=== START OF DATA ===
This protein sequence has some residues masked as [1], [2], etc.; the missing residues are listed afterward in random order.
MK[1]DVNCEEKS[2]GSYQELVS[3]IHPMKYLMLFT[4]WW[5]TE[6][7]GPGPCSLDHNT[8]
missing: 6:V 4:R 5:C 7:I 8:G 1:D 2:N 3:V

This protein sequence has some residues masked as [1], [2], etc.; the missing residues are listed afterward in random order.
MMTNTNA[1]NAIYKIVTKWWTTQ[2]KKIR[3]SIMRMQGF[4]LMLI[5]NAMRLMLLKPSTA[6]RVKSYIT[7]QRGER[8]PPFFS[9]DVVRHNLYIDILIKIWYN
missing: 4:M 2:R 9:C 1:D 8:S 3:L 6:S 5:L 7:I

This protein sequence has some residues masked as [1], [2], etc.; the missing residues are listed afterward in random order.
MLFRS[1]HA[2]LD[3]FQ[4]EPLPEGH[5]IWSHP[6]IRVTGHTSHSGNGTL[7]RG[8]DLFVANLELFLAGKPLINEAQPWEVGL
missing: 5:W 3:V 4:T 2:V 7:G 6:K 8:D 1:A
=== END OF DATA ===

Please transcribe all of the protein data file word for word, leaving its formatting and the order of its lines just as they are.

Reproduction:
This protein sequence has some residues masked as [1], [2], etc.; the missing residues are listed afterward in random order.
MK[1]DVNCEEKS[2]GSYQELVS[3]IHPMKYLMLFT[4]WW[5]TE[6][7]GPGPCSLDHNT[8]
missing: 6:V 4:R 5:C 7:I 8:G 1:D 2:N 3:V

This protein sequence has some residues masked as [1], [2], etc.; the missing residues are listed afterward in random order.
MMTNTNA[1]NAIYKIVTKWWTTQ[2]KKIR[3]SIMRMQGF[4]LMLI[5]NAMRLMLLKPSTA[6]RVKSYIT[7]QRGER[8]PPFFS[9]DVVRHNLYIDILIKIWYN
missing: 4:M 2:R 9:C 1:D 8:S 3:L 6:S 5:L 7:I

This protein sequence has some residues masked as [1], [2], etc.; the missing residues are listed afterward in random order.
MLFRS[1]HA[2]LD[3]FQ[4]EPLPEGH[5]IWSHP[6]IRVTGHTSHSGNGTL[7]RG[8]DLFVANLELFLAGKPLINEAQPWEVGL
missing: 5:W 3:V 4:T 2:V 7:G 6:K 8:D 1:A